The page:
pipefitter
08-31-2008, 07:59 PM
You don't have to set brick to contain raised beds. You can use any exterior material you want, wood, stone, whatever. Line the inside with any number of barrier materials, like vinyl siding or PVC barrier material. Drill 1/8" holes in it, and line it again with landscape fabric. Then fill with your new soil. The excess water from your summer rains will drain off rapidly, but leave your bed's soil in place.

That's a good thought. And I could always raise the concrete walk that skirts the front of the house after that if it didn't work out. Raised beds do work well here.

Donn
08-31-2008, 08:02 PM
"Selected" seeds are not limited to the 3rd world. I'm not sure which world I'm in, but I use nothing but heirloom seeds, carefully collected from my own plants, and from sources I trust to preserve the traits I desire. I'm not sure "good looks" are a characteristic I seek, but yield, taste and disease resistance certainly are.

pipefitter
08-31-2008, 08:05 PM
4X8 Crushed Rock runs around 6 bucks a ton and a 10-yd dump truck load of it will border a half-acre lot with some short rock walls thrown in for good measure.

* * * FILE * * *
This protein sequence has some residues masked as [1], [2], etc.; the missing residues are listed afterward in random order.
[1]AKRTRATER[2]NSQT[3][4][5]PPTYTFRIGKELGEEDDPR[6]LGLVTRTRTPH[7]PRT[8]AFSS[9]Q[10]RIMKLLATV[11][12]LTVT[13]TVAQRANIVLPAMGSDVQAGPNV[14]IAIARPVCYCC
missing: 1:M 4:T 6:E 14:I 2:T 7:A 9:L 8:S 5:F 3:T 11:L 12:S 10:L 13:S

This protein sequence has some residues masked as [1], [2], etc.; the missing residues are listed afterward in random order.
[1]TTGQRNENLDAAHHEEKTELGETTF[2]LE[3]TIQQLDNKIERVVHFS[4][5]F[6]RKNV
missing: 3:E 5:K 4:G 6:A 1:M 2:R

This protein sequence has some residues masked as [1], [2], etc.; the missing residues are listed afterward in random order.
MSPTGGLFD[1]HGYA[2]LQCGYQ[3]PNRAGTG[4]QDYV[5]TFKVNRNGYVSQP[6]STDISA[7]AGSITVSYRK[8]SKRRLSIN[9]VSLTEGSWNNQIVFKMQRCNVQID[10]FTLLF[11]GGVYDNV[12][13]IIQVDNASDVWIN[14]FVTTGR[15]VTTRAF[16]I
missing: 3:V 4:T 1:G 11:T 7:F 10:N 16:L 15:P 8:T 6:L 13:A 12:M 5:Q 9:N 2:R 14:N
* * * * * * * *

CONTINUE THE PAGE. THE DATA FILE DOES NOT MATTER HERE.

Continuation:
I have the same problem....that front stoop settled a full 3". Raising the roof was easy enuf and one layer of brick veneer will raise the stoop but I can't get a brick pattern aligned that fits the space perfectly. I may wind up using a brick border and concrete center.

I have just enough space under the concrete curb that exits from the front door to fit a red brick on the flat side with room for mortar under it. There is some other parts of the soil around the foundation that could be improved for run off but back in 67, they weren't so strict on codes for houses above grade. I will just have to be creative and what has been suggested here so far would sure add some dimension to the property. As it is, it's a plane Jane fixer-upper where an addition was added by someone watching too many how-to videos at home depot without the foresight to do it right from an engineering standpoint.

Donn
08-31-2008, 08:10 PM
Raised beds do work well here.